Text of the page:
This Is How The Names “Metroid” And “Samus Aran” Came To Exist

By Ishaan . June 18, 2011 . 10:25am

“Metroid,” in the language of Samus Aran’s adoptive race, the Chozo, means “Ultimate Warrior”. But how did the game’s designers come up with the name?

 

In a 2004 interview with Japanese magazine, Nintendo Dream, Nintendo’s Hiroji Kiyotake and Yoshio Sakamoto revealed how it came about.

 

“There was one more staff member, and the two of us decided on it,” Kiyotake told Nintendo Dream. “We attached ‘android’ to the ‘metro subway’ and that’s how we got ‘Metroid’.” Prior to this, the game was titled Space Hunter, added Yoshio Sakamoto, current director of the Metroid series.

 

 

What about Samus Aran, then? It turns out, Samus’ name is based on Edison Arantes do Nascimento, the soccer player better known as Pelé, Kiyotake revealed. “Even the name of the protagonist could be put together in this manner, and if I wanted to give someone a strange name, I could refer to Pelé’s name,” he joked.

 

“Kiyotake, If you check if Pelé’s real name was ‘Samus Arantes,’ that’s a little incorrect,” Sakamoto joked back. “He’s called ‘Something’ Arantes Nascimento, and only ‘Aran’ matches. (Laughs)”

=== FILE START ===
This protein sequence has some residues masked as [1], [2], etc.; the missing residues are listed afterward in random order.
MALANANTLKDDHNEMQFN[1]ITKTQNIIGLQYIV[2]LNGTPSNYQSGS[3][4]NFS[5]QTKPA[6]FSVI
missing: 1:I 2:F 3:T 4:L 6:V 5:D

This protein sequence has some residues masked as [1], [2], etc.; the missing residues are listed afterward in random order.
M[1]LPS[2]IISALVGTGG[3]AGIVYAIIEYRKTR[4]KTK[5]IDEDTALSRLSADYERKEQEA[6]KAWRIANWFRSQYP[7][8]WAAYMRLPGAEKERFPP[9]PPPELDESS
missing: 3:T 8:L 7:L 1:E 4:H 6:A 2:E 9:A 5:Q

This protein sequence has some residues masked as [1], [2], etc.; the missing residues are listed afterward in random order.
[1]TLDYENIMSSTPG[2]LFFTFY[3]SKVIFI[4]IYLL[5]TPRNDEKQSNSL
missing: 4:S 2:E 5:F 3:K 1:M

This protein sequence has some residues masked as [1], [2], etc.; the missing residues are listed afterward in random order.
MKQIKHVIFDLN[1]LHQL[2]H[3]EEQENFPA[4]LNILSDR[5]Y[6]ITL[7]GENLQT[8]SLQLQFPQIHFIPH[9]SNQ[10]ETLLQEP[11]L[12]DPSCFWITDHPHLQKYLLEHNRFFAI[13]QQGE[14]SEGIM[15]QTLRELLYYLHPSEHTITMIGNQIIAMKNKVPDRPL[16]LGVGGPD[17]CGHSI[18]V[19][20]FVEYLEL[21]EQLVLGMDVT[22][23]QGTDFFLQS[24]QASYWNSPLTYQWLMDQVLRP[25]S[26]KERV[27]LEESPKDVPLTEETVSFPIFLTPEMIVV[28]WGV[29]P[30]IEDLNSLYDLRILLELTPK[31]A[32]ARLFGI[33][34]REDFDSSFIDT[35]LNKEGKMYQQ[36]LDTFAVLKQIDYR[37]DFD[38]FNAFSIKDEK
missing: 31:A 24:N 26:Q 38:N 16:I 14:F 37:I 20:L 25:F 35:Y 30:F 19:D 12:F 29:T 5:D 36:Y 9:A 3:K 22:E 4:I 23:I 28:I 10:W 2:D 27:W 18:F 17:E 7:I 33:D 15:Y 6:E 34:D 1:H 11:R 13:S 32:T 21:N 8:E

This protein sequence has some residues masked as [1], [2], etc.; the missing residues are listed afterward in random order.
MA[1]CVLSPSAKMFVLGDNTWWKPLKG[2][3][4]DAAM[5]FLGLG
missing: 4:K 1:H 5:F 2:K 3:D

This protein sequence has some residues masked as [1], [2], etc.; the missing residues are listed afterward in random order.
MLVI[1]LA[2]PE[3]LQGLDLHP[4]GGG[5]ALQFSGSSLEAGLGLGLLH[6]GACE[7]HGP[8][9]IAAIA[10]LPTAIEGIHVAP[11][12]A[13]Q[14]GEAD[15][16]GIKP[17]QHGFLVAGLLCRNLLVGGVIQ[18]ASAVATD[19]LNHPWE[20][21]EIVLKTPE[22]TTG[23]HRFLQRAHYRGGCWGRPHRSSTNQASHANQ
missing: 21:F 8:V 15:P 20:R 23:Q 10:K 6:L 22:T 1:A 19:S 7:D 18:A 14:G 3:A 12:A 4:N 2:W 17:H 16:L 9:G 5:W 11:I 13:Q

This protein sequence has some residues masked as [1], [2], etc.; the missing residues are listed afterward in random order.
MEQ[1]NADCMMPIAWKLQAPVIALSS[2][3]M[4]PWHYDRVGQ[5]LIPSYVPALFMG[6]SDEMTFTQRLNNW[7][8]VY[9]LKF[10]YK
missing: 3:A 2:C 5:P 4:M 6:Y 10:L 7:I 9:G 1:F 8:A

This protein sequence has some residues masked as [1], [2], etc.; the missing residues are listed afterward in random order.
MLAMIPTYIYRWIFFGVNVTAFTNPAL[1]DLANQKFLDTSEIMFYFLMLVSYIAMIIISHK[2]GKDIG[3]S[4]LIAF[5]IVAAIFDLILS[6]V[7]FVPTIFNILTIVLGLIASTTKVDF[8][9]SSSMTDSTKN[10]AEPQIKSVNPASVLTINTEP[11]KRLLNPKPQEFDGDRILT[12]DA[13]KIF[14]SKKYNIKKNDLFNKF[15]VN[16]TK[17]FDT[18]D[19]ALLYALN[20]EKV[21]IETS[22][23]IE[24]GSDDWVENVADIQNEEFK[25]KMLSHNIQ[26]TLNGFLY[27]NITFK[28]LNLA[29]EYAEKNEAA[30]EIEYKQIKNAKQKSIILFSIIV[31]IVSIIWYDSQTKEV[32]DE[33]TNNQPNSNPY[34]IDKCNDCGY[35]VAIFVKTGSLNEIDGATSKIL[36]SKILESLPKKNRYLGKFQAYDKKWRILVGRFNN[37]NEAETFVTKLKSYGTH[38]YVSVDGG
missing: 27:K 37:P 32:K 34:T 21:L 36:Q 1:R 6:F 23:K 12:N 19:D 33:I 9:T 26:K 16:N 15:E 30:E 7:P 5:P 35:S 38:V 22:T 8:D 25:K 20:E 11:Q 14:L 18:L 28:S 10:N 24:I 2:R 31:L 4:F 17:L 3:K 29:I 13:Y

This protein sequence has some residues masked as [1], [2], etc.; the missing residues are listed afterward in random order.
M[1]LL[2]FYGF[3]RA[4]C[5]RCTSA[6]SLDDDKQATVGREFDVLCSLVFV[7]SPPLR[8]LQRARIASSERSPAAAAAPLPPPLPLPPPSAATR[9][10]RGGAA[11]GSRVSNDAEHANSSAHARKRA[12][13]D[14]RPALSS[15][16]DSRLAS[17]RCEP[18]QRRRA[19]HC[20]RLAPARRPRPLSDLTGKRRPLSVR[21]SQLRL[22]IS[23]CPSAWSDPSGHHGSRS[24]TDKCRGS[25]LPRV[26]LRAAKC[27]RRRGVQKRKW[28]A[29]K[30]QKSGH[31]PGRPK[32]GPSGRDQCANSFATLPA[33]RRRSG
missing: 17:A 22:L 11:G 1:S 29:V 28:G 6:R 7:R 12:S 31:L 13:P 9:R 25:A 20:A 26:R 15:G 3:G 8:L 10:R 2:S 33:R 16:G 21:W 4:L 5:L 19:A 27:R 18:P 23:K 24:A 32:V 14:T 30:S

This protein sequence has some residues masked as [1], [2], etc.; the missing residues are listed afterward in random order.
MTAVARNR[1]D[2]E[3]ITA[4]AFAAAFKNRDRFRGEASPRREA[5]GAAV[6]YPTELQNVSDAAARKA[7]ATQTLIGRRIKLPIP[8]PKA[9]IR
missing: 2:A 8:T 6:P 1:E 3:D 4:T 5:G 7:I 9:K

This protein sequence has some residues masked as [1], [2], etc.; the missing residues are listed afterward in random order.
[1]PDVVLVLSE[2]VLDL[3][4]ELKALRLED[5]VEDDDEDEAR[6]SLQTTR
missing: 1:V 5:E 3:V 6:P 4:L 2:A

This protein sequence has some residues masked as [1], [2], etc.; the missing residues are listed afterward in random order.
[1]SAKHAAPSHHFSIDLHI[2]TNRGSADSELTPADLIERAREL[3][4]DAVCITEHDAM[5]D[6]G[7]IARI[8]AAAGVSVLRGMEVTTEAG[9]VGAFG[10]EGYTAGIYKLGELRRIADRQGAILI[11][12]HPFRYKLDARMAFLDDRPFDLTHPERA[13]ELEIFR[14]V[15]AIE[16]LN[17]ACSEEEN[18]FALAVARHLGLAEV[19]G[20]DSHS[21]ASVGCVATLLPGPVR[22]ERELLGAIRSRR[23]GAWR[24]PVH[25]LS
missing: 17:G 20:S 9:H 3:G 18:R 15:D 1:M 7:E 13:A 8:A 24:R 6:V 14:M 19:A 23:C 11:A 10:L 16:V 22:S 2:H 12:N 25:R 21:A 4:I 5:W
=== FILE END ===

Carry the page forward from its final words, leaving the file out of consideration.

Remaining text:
Finally, Kiyotake also revealed where the name “SR388” came from. SR388 is the name of a planet formerly inhabitated by the Chozo. The entirety of Metroid II takes place on SR388, where Samus is sent to exterminate the Metroid race.

 

“In addition, ‘SR388,’ the planet on which the Metroids were discovered, comes from a bike engine! (Laughs)” Kiyotake revealed. “In Yamaha’s bikes, there is a series called SR400, and in those days, while it was called 400cc, you didn’t have any choice but 388cc, but it was written like that for the time being, and that’s how it came out! (Laughs)”

 

You can find all these quotes and much, much more relating to the early days of Nintendo game development on the Famicom Disk System over at the Metroid Database, where the staff have transcribed the first half of the 2004 Nintendo Dream interview. It’s a fascinating glimpse into development history, especially if you’re a fan of Metroid and Kid Icarus.


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